Racism? Okay, if you say so. I just find it wrong that some families have to pay market rate to get into a town, while others are given a “special” below market rate. How the hell is this fair? Esp, when the poor areas are in major need of investment, it’s criminal to go and pick winners of the lottery on which low income family gets to live in the desirable town everyone wishes they lived in. Go fix the poor areas if there is such a need for low income housing. Of course, no one wants to do that. Just fight to get “low income” housing in some “rich” town because that makes so much sense based on market fundamentals.

    “Ignorant racist trash such as yourself only pay attention to this issue when the supremacy of the wealthy as saviors of our very way of life is threatened with the prospect of having to share a Saturday morning sidewalk stroll to the local gourmet donut shop with the help.”

  7. No One says:

    Now I’ll put in some different economic goods into Pumkin’s sentence to show him what a hypocrite he is:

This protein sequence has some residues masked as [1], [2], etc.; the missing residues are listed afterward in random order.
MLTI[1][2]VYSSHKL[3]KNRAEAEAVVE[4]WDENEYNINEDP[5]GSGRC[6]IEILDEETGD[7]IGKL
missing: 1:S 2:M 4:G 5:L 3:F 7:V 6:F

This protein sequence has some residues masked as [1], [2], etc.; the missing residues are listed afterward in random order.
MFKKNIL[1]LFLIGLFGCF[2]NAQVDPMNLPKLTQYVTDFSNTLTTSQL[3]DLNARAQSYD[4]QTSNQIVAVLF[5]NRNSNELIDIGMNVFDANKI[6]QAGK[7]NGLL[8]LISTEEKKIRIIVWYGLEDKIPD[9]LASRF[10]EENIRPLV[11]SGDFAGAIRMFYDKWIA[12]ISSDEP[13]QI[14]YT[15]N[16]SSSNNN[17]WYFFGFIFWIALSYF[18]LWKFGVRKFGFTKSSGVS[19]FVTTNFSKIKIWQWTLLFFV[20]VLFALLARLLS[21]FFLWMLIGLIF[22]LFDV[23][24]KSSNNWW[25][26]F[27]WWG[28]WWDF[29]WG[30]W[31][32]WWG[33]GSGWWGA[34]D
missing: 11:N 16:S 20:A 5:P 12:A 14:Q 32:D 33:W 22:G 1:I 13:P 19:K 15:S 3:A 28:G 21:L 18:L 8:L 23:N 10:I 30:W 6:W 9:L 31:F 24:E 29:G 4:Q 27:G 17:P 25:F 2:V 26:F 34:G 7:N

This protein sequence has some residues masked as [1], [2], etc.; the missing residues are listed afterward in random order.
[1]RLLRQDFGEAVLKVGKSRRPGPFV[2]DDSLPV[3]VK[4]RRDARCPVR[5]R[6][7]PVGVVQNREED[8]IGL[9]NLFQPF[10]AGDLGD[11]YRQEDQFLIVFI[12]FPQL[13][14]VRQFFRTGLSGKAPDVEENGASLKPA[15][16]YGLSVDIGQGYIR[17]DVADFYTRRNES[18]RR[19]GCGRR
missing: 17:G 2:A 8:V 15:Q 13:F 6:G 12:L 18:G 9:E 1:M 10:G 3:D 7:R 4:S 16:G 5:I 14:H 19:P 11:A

I just find it wrong that some families have to pay market rate [for healthcare, education, food], while others are given a “special” below market rate.

  8. The Great Pumpkin says:

    Fair enough.

    So basically screw capitalism. It doesn’t work, won’t ever work, because it’s never going to be based on the market fundamentals. I’m fine with this, but let’s stop calling it capitalism, and call it what it really is.

  9. Walking bye says:

    Question as I’m not up to speed on below market rate housing. Is there a minimum amount of time one would need to live in such house before selling? What would stop someone from getting a home below market rate and turning around and selling or renting out said apartment / home?

  10. D-FENS says:

    It’s closer to Communism than Racism.

  11. Phoenix says:

    Where exactly do lobbyists fit in the capitalist model?

  12. xolepa says:

    Couple comments:

    The state Supremes forced this down our throat. How does one assume all the poor people to receive assistance – transportation e.g. here in Hunterdon county? It’s really a money play for the builders.

    And how come Upper Bucks County in Pa. seems to be fine with exclusionary zoning while in NJ it’s a no-no. Anyone look at housing costs in New Hope and north lately?

    Again, it all boils down to state Judicial makeup and the political flavor of the day.

  13. xolepa says:

    Walking…